Journal article:
Timing of reproduction in a Darwin's finch : temporal opportunism under spatial constraints

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September 2004
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Gwinner, Helga
Gwinner, Eberhard
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In seasonally unpredictable habitats, organisms cannot anticipate and prepare for a regular yearly reproductive period. Therefore, they opportunistically breed at any time of year. Opportunistically breeding birds are thought to maintain an activated reproductive system all year around. However, always being prepared can be costly and we therefore examined whether an opportunistic breeding strategy is realized in birds that are confined to harsh, climatically unpredictable habitats from which they cannot escape. We studied temporal variations in reproductive activity in small ground finches (Geospiza fuliginosa) in the Galápagos archipelago, Ecuador, by determining gonad sizes and plasma luteinizing hormone (LH) concentrations. We compared populations from the arid coasts of St. Fé and St. Cruz islands with birds from the St. Cruz humid highlands. The population from the arid St. Fé island increased gonad sizes and LH concentrations at least four months earlier in a wet (El Niño) year compared to the following dry year, indicating high temporal flexibility and opportunistic breeding. However, birds had completely regressed gonads for about 10 months between breeding events during a period of drought. Long‐term changes in environmental factors such as ambient temperature, daylength and light intensity did not appear to influence reproductive activity. Instead, environmental signals more directly connected to the occurrence of rains such as humidity, barometric pressure, or rainfall itself may stimulate reproduction. Our data demonstrate that small ground finches regulate the onset of reproductive activity flexibly like other opportunistic breeders. However, they differ from those by their unusual long‐term quiescence of the reproductive system during dry periods, which might minimize costs. Our findings suggest that within the continuum from seasonal to opportunistic breeding strategies, organisms evolutionarily optimize reproductive strategies to match local ecological conditions.
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570 Biosciences, Biology
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Oikos ; 106 (2004), 3. - pp. 489-500. - ISSN 0030-1299. - eISSN 1600-0706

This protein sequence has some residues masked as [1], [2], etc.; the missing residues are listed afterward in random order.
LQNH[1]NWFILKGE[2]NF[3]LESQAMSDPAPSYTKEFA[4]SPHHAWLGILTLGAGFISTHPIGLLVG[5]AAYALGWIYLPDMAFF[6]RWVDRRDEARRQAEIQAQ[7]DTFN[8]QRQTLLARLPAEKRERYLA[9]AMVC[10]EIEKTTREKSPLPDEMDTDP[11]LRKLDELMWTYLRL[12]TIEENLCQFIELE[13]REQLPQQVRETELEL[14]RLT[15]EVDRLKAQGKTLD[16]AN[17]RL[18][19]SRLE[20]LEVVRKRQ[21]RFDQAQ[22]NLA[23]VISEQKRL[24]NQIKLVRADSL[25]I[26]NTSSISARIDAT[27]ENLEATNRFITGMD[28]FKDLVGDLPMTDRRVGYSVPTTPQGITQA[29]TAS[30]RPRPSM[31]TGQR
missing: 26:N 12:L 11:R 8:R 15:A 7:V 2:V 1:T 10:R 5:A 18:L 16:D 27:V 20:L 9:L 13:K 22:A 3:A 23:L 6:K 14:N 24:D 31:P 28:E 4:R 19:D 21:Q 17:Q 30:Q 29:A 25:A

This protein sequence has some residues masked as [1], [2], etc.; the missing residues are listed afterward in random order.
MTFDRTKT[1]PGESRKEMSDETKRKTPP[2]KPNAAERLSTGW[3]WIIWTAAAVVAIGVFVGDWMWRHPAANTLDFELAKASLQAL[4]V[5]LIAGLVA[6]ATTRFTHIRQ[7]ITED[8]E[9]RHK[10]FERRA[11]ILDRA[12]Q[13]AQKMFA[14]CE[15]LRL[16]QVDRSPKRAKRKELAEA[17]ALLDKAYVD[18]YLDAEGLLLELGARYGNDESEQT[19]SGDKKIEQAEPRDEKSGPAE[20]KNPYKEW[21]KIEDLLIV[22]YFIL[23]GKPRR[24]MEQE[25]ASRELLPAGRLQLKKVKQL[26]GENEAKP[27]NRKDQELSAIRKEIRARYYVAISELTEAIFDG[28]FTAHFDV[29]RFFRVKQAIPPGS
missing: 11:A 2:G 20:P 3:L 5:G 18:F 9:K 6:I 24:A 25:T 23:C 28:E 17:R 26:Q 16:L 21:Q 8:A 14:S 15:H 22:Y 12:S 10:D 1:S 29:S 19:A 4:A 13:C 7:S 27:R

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ISO 690HAU, Michaela, Martin WIKELSKI, Helga GWINNER, Eberhard GWINNER, 2004. Timing of reproduction in a Darwin's finch : temporal opportunism under spatial constraints. In: Oikos. 106(3), pp. 489-500. ISSN 0030-1299. eISSN 1600-0706. Available under: doi: 10.1111/j.0030-1299.2004.13206.x
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@article{Hau2004-09Timin-42374,
  year={2004},
  doi={10.1111/j.0030-1299.2004.13206.x},
  title={Timing of reproduction in a Darwin's finch : temporal opportunism under spatial constraints},
  number={3},
  volume={106},
  issn={0030-1299},
  journal={Oikos},
  pages={489--500},
  author={Hau, Michaela and Wikelski, Martin and Gwinner, Helga and Gwinner, Eberhard}
}
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    <dcterms:abstract xml:lang="eng">In seasonally unpredictable habitats, organisms cannot anticipate and prepare for a regular yearly reproductive period. Therefore, they opportunistically breed at any time of year. Opportunistically breeding birds are thought to maintain an activated reproductive system all year around. However, always being prepared can be costly and we therefore examined whether an opportunistic breeding strategy is realized in birds that are confined to harsh, climatically unpredictable habitats from which they cannot escape. We studied temporal variations in reproductive activity in small ground finches (Geospiza fuliginosa) in the Galápagos archipelago, Ecuador, by determining gonad sizes and plasma luteinizing hormone (LH) concentrations. We compared populations from the arid coasts of St. Fé and St. Cruz islands with birds from the St. Cruz humid highlands. The population from the arid St. Fé island increased gonad sizes and LH concentrations at least four months earlier in a wet (El Niño) year compared to the following dry year, indicating high temporal flexibility and opportunistic breeding. However, birds had completely regressed gonads for about 10 months between breeding events during a period of drought. Long‐term changes in environmental factors such as ambient temperature, daylength and light intensity did not appear to influence reproductive activity. Instead, environmental signals more directly connected to the occurrence of rains such as humidity, barometric pressure, or rainfall itself may stimulate reproduction. Our data demonstrate that small ground finches regulate the onset of reproductive activity flexibly like other opportunistic breeders. However, they differ from those by their unusual long‐term quiescence of the reproductive system during dry periods, which might minimize costs. Our findings suggest that within the continuum from seasonal to opportunistic breeding strategies, organisms evolutionarily optimize reproductive strategies to match local ecological conditions.</dcterms:abstract>
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